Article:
Not only are the civilians being used as human shields, they are also all under suspicion of being in league with the LTTE, as Medico International reports

“More than 30 000 persons have managed to flee the enclave through the front lines into the area controlled by the army. Around half of them have been brought into the city of Vavuniya., where, some heavily injured, they have been interned in prison camps run by the army and allied paramilitaries. They are all under general suspiscion (sic) of being LTTE members and are being subjected to systematic torture, rape and shootings, especially the young men and women” - Medico International

So by all accounts, it seems that we are on the threshold of a loss of between 10,000 and 80,000 lives this weekend. That is a terrifying possibility.  Without urgent international intervention, the cost of human lives is going to be immense.

Zimbabwe: Prisoners starved in Zimbabwe jails

This is unreal. Look at these photos of prisoners starving in Zimbabwean jails.  The documentary to which they refer was aired by the South African national broadcaster SABC on their Special Assignment news programme. 

The video above can be found in its original context at the website.  I wish I could find the video for the full length news piece.  Please comment if you know where I can see the full show.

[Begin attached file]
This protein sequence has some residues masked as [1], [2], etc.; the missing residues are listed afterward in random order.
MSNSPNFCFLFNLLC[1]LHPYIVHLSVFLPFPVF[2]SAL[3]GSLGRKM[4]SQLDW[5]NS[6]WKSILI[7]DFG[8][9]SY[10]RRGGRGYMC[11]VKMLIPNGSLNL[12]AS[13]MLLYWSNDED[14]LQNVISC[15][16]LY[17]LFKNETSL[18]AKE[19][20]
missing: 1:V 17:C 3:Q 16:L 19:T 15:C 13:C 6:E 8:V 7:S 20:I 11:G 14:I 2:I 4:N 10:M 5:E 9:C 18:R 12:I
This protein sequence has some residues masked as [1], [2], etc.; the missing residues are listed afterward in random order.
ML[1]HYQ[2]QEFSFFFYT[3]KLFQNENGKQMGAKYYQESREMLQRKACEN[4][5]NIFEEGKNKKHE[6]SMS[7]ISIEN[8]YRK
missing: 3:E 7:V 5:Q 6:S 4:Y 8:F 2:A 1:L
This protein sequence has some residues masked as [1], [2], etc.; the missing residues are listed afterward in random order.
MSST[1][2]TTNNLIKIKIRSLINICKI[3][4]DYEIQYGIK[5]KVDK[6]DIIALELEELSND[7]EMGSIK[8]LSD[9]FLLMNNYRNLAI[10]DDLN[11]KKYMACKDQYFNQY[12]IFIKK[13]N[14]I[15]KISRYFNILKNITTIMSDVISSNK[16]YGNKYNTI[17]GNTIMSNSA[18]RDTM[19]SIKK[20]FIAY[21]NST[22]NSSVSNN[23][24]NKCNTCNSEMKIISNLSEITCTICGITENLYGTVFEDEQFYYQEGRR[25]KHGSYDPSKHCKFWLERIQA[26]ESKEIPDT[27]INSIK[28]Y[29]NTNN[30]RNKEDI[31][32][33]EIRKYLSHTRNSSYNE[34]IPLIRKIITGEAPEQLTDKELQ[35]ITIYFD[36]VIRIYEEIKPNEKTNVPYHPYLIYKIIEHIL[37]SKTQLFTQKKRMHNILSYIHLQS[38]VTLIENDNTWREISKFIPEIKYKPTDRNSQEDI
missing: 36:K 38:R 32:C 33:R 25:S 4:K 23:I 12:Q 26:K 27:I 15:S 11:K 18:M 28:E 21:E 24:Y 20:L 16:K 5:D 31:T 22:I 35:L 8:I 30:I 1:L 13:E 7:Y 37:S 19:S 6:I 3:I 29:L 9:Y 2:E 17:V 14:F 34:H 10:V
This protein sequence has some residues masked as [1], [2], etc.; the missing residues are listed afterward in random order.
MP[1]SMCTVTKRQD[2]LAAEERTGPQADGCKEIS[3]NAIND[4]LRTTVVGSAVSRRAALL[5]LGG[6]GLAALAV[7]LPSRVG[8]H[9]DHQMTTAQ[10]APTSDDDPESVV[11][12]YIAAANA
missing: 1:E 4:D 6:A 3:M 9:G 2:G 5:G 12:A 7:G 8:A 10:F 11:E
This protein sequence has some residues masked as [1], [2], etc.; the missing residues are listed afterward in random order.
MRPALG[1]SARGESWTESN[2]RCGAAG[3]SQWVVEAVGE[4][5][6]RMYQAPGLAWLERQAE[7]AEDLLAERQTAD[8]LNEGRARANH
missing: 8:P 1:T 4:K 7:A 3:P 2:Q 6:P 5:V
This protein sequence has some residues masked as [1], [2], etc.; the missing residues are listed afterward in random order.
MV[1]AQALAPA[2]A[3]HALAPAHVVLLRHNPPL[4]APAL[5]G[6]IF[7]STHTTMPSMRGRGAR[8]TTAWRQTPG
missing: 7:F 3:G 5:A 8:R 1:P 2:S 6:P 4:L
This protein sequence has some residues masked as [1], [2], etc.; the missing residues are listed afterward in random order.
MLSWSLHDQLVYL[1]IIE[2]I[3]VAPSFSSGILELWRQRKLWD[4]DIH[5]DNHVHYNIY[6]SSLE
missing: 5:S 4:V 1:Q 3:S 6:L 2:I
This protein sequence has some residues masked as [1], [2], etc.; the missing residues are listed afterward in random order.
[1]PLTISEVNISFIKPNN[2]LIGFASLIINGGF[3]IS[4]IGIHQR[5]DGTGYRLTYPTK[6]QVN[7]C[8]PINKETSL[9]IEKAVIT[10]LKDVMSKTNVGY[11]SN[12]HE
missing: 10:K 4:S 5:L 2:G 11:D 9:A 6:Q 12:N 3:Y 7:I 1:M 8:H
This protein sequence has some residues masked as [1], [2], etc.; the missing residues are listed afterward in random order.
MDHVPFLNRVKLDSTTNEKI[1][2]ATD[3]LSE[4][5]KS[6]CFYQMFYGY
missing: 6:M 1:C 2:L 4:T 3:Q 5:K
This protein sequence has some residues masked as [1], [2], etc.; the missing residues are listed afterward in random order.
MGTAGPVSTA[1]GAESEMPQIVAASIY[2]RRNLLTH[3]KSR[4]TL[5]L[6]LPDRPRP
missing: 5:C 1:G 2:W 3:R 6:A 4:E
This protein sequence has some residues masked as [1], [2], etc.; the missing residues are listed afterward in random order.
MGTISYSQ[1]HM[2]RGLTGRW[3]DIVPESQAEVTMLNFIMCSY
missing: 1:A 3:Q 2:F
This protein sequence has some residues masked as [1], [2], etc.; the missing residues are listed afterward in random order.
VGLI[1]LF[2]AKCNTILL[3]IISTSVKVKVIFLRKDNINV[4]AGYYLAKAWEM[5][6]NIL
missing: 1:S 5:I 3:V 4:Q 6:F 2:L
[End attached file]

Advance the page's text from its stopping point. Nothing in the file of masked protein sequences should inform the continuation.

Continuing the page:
You will not be surprised to know that Zimbabwean officials slated the footage as false and blamed the expose on the prison warders. [link]

I need a new label for Zimbabwe really.  It is not war or genocide, just gross violations of human rights.  “Zimbabwe” will have to suffice as a label for now.

Sri Lanka: UN genocide expert calls for end to conflict

Link: UN expert on genocide prevention calls for end to conflict []

Link: Still time for Sri Lanka and Tamil Tigers to reconcile says advisor [BruneiNews]

It does not matter which side you are supporting or what you opinion of the LTTE is but a human catastrophe is in the process of happening in Sri Lanka.  UN genocide prevention expert and special advisor to Ban Ki-moon, Francis Deng has called for an immediate end to the conflict and he has specifically made mention of the ethnic nature of the conflict.